Ramczyk heard that motion on Feb. 12, 2020 and orally denied the motion, but never filed a written order. On Feb. 21, 2020, Ramczyk recused himself from the case, but listed no reason.

District Judge Brett Loveless was assigned to the case on Feb. 27, 2020, after three other judges recused themselves and on March 11, 2020, Meastas again argued against the stay.

On April 17, 2020, Loveless granted the motion to stay the appeal. According to the docket, all proceedings are suspended.

“Inefficiencies may result from ruling on Defendant’s pending motions as they may dispose of the case without approval from or knowledge of the appellate court,” Loveless wrote. “This Court will not rule on those matters while the appeal is pending.”

Among the motions that are now stayed pending the appeal is a speedy trial motion Maestas filed on Jan. 10, 2020.

“In this case, the nearly three-year delay from Mr. Bachicha’s arrest on April 16, 2017 and charging to the present trial setting of March 26, 2020 (total: 1,066 days) is simply unconstitutional,” he wrote.

Also pending is a motion to suppress statements as involuntary.

No hearings or pleadings have been filed in the prosecution’s appeal of the firearm enhancement dismissal.

Continue reading “Judge stays ABQ involuntary manslaughter case for prosecution appeal”

Scott Wade Bachicha: Mindy Stuart — 4-16-2017

Suspect: Scott Wade Bachicha

Victim: Mindy Stuart, 30

Charges: Initially first-degree murder, charge dismissed; re-indicted as involuntary manslaughter and tampering with evidence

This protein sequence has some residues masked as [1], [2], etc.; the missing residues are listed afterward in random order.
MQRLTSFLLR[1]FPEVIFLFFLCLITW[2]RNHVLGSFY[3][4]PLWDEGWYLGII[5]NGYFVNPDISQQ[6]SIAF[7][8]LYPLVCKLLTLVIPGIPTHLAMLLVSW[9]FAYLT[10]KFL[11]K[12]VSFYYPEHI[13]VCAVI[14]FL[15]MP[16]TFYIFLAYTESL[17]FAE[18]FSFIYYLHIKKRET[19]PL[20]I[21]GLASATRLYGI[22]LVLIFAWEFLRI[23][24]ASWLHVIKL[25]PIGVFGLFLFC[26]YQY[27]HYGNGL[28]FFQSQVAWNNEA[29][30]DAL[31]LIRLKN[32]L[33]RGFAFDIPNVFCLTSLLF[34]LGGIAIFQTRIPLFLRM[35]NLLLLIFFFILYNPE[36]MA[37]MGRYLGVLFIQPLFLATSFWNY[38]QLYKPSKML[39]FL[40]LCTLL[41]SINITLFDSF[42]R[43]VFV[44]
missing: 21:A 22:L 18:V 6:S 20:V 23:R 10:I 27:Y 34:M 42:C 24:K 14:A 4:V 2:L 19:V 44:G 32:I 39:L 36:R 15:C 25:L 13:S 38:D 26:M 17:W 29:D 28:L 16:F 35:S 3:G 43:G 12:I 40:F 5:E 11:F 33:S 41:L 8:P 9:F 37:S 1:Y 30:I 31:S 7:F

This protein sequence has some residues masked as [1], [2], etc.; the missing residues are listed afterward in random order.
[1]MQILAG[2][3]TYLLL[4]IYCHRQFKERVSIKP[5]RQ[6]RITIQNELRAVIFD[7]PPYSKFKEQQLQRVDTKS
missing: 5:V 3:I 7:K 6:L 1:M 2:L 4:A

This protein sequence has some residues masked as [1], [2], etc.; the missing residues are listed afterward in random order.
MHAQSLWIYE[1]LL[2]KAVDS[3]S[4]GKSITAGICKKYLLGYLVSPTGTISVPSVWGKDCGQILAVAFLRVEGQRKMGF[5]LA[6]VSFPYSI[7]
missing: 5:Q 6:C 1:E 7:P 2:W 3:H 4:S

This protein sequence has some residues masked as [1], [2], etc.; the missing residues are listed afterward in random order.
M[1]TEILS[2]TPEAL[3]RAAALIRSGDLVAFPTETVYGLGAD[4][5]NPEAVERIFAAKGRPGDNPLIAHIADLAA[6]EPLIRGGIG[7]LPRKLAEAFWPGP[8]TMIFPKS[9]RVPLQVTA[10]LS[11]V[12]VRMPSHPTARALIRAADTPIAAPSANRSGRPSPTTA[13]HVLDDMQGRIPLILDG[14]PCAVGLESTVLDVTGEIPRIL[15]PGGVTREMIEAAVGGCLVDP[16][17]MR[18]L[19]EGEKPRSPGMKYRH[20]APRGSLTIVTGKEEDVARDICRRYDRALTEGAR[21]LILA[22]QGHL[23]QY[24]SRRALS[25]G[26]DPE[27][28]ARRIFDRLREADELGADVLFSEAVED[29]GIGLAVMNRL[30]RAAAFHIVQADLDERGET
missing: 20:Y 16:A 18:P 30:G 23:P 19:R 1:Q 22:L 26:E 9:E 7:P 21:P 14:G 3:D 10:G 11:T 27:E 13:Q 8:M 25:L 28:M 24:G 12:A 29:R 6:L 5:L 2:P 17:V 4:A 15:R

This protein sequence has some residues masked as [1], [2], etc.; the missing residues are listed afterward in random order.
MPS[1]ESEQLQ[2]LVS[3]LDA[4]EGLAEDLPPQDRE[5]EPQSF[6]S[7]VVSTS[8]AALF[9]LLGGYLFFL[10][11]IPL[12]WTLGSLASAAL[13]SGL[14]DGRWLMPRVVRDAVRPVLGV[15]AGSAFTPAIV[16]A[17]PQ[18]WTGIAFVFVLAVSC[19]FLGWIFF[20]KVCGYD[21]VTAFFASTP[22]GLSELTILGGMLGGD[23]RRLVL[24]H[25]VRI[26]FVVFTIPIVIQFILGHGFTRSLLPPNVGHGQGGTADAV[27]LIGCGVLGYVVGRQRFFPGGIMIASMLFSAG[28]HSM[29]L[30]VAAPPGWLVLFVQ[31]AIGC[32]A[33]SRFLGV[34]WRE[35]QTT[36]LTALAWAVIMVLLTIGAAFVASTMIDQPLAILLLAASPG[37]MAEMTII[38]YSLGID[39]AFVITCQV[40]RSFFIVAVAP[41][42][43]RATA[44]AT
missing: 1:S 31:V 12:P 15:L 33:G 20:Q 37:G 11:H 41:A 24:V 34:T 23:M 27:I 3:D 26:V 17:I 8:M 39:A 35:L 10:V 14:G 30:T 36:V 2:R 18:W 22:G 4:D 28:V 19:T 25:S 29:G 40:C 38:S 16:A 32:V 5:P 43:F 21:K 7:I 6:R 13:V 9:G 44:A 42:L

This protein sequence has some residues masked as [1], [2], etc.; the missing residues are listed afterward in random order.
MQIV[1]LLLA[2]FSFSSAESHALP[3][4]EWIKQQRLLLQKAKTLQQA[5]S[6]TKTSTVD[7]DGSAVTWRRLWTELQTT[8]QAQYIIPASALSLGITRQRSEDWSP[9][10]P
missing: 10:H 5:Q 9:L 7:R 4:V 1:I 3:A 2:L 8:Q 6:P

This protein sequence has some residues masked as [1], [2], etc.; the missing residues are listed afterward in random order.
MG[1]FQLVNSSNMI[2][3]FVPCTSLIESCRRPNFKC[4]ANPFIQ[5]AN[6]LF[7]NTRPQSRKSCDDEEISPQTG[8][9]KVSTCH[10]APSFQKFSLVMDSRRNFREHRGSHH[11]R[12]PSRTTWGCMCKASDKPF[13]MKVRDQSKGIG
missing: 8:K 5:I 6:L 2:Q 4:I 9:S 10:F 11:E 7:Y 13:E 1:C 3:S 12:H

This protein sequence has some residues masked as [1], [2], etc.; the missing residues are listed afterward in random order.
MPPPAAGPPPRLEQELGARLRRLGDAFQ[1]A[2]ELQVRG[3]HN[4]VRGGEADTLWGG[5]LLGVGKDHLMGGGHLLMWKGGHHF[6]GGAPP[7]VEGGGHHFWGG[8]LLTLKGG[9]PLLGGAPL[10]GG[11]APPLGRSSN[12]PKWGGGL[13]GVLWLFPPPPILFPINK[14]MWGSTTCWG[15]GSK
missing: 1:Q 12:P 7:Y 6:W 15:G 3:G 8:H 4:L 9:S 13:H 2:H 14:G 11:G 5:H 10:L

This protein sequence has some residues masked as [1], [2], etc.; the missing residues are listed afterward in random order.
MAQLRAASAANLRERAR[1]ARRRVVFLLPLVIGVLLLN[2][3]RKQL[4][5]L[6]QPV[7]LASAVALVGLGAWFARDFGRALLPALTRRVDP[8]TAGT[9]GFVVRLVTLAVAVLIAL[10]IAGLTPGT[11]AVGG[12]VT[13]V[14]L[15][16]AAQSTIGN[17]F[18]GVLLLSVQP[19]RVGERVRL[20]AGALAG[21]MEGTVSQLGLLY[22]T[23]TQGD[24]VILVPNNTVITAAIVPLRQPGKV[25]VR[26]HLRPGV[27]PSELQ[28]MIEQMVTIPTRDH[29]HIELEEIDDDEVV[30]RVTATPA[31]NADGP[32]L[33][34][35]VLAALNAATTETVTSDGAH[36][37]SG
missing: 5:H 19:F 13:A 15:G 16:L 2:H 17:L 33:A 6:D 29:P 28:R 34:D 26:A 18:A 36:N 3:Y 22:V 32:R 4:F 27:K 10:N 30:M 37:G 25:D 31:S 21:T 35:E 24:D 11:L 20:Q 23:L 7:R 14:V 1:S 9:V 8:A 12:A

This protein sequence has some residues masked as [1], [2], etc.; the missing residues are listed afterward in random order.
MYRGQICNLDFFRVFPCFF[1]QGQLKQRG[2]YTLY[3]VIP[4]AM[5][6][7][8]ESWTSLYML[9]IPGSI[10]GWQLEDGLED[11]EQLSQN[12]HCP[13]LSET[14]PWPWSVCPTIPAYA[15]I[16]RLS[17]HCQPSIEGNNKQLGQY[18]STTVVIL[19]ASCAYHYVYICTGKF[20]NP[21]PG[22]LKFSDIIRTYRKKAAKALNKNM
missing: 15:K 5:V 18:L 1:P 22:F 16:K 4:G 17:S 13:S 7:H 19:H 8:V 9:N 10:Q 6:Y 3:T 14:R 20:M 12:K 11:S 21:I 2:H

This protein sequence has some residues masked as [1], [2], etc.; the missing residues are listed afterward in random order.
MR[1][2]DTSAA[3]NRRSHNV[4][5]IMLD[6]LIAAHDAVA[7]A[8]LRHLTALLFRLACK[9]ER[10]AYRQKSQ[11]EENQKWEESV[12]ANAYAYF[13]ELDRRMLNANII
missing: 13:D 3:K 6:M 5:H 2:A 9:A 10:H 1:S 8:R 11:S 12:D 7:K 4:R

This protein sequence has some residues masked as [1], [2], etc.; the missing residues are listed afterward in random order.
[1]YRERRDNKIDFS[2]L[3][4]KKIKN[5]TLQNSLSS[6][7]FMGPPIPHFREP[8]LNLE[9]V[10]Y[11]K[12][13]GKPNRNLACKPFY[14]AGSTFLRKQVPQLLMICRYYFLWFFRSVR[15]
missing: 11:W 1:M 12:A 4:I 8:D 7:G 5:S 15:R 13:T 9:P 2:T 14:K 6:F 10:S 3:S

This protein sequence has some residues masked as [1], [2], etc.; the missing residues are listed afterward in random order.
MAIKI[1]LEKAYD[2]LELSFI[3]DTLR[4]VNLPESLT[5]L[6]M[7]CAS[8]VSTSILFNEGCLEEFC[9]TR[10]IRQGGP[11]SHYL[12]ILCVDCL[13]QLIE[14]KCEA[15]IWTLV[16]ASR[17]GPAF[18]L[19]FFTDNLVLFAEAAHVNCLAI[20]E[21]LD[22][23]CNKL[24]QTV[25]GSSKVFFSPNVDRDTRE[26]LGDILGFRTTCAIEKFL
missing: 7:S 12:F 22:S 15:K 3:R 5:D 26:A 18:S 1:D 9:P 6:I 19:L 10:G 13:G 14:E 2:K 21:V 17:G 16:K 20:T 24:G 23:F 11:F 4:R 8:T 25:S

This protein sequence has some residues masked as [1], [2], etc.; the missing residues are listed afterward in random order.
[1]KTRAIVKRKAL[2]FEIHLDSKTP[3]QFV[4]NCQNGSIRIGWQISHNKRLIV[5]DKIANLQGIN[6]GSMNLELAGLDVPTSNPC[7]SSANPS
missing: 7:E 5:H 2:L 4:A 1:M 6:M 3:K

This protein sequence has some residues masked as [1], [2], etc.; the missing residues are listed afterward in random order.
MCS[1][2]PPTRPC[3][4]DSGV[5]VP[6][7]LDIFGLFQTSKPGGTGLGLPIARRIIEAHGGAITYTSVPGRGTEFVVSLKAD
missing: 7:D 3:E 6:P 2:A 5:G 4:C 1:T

Status: Pending

Date of incident: April 16, 2017

Agency: Albuquerque Police Department

Location: 2437 Madeira NE, Albuquerque

Magistrate case number: T-4-FR-2017-002202

District case for murder (dismissed): D-202-CR-201701625

District case for involuntary manslaughter: D-202-CR-201804094

Appeal case for firearms enhancement: A-1-CA-3878

Judicial district: Second judicial district

Prosecutors: John Duran, Mia Ulibarri, James GraysonMia Rubin

Prosecuting agency: Second Judicial District Attorney’s Office

Summary

On April 16, 2017, Scott Wade Bachicha, 32, allegedly shot live-in girlfriend Mindy Stuart, 30, in the neck with a shotgun, killing her.

During an interview with a police detective, Bachicha allegedly said the gun went off accidentally, he panicked and threw it on a near-by roof.

Despite his claims of the killing being an accident, he was charged in Albuquerque Metro Court with an open count of murder.

On May 2, 2017, he was indicted by a grand jury for first-degree murder and tampering with evidence. On Feb. 12, 2018, prosecutor John Duran dismissed the case without prejudice after the judge denied a motion to extend the deadlines for scientific evidence that same day.

According to a defense motion to dismiss, the Albuquerque Police Department failed to analyze the ballistics evidence and prosecutors refused to let a defense expert analyze first, because APD wanted the first chance.

On Dec. 4, 2018, he was indicted, this time for involuntary manslaughter and tampering with evidence and a jury trial is tentatively set for March 16, 2020.

While first-degree murder carried a life sentence, involuntary manslaughter and tampering with evidence are fourth-degree felonies with a maximum sentence, each, of 18 months.

Trial on the charge of involuntary manslaughter was set for March 16, 2020.

[cmtoc_table_of_contents]

The incident

On April 17, 2017, Albuquerque Police Department officers were dispatched to a house in the 2400 block of Madeira NE in reference to a shooting, Detective Andrea Ortiz wrote in a criminal complaint for Scott Wade Bachicha’s arrest.